In the game of ‘one-up-manship’, the Greeks seem to always win; and they don’t even know they are playing. Everywhere we went, we would encounter the next “nicest person ever.” We would consistently be surprised by delicious Greek dishes, potent drinks, or fascinating stories, all with no expectation for anything in return. In fact, the times we did try to leave money, we were scolded strongly. We were told very clearly that in Greece, we are their guests, and they will take care of us.
In Santorini, we met Costas, the owner of a very Greek restaurant called Nausam. Costas was a passionate proponent of his country, and yet felt a strong fascination with the US. We spent hours discussing politics, food, travel, history and more, all while a steady stream of fresh, local dishes poured onto our table.
After running our marathon in Athens, we headed back to a familiar restaurant in the bustling market below the Acropolis. We were starving and exhausted. Our server was a large, gregarious man with slicked back hair and gleaming eyes. At first, he was all business, but once he realized we were not typical tourists and were really looking to experience the real culture of Athens, his whole demeanor switched. He spoke fondly of his time in America, and about his recent financial troubles that led him to working 18 hour days. He brought us an unending supply of baked feta, pita, and Mythos, mixed in with Ouza, all on the house. He shooed away the peddlers who were trying to sell us flashlight canes and roses. Throughout our meal, he kept telling us how wonderful Greece is, and where we should go to see the “real” Athens. By the time we finished the meal, we were thoroughly satiated and excited to see the city. In the matter of an hour, our new friend has transformed our vision of Athens as foreign and crazy, to familiar and friendly.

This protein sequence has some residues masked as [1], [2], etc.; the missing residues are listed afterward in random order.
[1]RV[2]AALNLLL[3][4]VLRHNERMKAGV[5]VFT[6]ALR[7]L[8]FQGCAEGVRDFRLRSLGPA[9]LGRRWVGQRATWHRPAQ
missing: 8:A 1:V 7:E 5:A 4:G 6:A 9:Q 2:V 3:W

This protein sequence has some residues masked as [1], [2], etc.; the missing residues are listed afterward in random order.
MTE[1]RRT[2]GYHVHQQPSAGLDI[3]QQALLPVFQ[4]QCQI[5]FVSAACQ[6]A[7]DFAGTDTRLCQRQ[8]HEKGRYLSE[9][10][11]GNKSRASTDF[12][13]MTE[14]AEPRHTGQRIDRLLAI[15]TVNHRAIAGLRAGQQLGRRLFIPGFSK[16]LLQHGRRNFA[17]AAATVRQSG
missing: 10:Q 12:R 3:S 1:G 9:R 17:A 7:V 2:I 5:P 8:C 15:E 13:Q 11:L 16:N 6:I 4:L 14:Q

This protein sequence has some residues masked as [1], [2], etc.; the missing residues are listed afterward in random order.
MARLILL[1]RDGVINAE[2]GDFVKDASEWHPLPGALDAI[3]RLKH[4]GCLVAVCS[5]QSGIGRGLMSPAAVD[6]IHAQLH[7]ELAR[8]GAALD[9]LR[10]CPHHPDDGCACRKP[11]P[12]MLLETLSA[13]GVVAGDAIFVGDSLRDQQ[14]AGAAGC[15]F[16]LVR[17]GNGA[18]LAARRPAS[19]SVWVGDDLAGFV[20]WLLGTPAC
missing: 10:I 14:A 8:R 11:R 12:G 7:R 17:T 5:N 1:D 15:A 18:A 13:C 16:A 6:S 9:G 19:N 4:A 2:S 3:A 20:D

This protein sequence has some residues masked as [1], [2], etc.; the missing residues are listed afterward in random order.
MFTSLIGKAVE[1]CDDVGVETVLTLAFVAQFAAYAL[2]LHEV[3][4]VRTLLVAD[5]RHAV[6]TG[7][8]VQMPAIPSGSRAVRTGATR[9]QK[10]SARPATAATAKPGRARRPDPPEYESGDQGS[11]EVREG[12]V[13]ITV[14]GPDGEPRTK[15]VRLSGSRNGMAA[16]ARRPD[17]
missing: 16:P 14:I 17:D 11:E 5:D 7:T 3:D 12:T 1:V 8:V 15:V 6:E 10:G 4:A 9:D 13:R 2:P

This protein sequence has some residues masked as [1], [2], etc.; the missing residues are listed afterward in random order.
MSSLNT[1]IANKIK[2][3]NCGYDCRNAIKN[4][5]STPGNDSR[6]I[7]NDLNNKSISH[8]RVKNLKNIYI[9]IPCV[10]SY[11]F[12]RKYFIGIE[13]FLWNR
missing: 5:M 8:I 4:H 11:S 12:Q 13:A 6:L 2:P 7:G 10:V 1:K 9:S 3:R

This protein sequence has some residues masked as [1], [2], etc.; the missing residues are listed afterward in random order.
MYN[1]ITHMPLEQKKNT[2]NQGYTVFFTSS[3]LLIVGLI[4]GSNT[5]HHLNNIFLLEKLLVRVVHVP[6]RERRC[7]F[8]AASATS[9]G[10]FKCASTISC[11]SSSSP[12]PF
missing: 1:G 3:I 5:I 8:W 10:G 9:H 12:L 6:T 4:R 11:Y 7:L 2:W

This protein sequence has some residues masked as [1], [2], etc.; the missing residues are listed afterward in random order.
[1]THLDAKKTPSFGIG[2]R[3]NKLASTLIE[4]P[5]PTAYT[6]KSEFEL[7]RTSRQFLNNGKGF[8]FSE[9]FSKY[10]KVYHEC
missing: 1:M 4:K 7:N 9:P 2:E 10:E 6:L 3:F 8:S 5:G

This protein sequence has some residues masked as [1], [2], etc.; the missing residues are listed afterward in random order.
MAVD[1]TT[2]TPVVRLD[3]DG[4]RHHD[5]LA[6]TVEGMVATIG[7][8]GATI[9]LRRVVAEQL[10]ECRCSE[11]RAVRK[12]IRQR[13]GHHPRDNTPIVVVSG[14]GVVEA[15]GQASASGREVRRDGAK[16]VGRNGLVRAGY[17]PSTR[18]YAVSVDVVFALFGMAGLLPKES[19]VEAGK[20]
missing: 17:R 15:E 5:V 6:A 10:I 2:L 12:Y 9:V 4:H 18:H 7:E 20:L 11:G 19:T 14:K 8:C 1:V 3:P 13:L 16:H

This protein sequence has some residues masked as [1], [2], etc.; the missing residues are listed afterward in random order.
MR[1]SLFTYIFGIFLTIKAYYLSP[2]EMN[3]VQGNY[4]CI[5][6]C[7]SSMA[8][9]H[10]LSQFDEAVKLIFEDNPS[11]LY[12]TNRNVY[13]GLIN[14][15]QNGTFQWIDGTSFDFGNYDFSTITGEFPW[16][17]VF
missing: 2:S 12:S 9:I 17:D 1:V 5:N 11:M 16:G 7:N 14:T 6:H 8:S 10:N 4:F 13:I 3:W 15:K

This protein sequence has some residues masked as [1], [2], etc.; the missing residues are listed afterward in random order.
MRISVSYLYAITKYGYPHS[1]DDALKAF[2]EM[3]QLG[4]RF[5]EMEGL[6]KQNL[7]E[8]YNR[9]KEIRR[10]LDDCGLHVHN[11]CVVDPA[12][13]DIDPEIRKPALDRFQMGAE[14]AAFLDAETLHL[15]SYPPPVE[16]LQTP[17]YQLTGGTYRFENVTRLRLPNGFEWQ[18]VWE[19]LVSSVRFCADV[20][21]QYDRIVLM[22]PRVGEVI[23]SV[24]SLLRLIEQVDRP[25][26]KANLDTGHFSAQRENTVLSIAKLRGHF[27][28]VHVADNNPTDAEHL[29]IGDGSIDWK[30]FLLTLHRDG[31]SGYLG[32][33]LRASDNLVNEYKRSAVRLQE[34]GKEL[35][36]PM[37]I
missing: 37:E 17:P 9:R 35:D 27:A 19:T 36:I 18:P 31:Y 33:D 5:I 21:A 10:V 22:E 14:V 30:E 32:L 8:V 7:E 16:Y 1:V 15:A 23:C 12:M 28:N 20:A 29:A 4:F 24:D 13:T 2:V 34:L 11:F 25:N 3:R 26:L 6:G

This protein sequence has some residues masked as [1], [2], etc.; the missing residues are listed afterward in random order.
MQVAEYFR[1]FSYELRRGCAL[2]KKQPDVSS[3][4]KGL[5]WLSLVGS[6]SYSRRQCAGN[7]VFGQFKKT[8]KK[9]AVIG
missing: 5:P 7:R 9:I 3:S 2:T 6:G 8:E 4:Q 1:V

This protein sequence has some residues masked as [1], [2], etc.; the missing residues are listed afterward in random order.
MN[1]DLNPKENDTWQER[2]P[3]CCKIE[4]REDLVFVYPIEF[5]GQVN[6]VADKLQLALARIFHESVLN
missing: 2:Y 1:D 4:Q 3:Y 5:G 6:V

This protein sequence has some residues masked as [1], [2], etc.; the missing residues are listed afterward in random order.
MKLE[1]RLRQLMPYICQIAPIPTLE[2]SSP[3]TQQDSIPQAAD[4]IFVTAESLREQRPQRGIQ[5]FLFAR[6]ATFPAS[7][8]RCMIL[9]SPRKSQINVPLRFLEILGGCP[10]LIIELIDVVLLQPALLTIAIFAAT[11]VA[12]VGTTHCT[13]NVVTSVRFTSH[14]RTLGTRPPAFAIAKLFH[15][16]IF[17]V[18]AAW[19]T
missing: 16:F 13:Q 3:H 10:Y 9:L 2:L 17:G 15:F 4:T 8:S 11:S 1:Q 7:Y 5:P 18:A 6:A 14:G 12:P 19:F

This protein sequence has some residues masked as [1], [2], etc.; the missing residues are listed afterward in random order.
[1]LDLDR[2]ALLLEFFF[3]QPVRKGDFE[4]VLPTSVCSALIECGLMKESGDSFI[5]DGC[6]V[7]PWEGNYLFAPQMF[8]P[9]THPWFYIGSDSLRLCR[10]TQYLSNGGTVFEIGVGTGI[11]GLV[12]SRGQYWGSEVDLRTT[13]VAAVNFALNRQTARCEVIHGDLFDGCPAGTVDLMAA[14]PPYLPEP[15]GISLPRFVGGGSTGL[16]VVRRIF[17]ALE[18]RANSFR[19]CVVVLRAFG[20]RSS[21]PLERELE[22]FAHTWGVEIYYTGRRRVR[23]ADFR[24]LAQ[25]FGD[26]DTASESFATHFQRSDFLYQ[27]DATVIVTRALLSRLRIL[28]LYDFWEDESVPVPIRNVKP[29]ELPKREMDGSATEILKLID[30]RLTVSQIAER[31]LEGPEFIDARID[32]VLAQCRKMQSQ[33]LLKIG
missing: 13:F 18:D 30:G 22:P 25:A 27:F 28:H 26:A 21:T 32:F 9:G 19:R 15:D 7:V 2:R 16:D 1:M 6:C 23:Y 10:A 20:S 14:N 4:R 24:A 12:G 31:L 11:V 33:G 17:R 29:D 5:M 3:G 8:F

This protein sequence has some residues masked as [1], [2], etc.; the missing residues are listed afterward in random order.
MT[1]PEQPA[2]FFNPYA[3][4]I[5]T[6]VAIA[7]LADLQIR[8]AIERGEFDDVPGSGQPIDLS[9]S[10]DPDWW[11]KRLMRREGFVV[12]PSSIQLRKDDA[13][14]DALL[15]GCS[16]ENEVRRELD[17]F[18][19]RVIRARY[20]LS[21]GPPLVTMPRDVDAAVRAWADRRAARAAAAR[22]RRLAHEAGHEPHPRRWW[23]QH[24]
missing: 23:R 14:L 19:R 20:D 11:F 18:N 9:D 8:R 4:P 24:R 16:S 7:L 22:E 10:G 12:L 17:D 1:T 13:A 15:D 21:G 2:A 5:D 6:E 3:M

Later that night, we met a friend of a friend of ours, who took us out to show us his city – the side we don’t see in the news. We bounced from bar to restaurant, feeling the pulse of Athens, and hanging out among the city’s young and hip.
Everything we experienced the Greek people indicated that they were hard-working, honest, and generous. They are truly optimistic and excited to share their culture, even in the face of 25% unemployment and other issues that the country is facing. They knew it might get worse, but they remain proud of who they were and where they came from.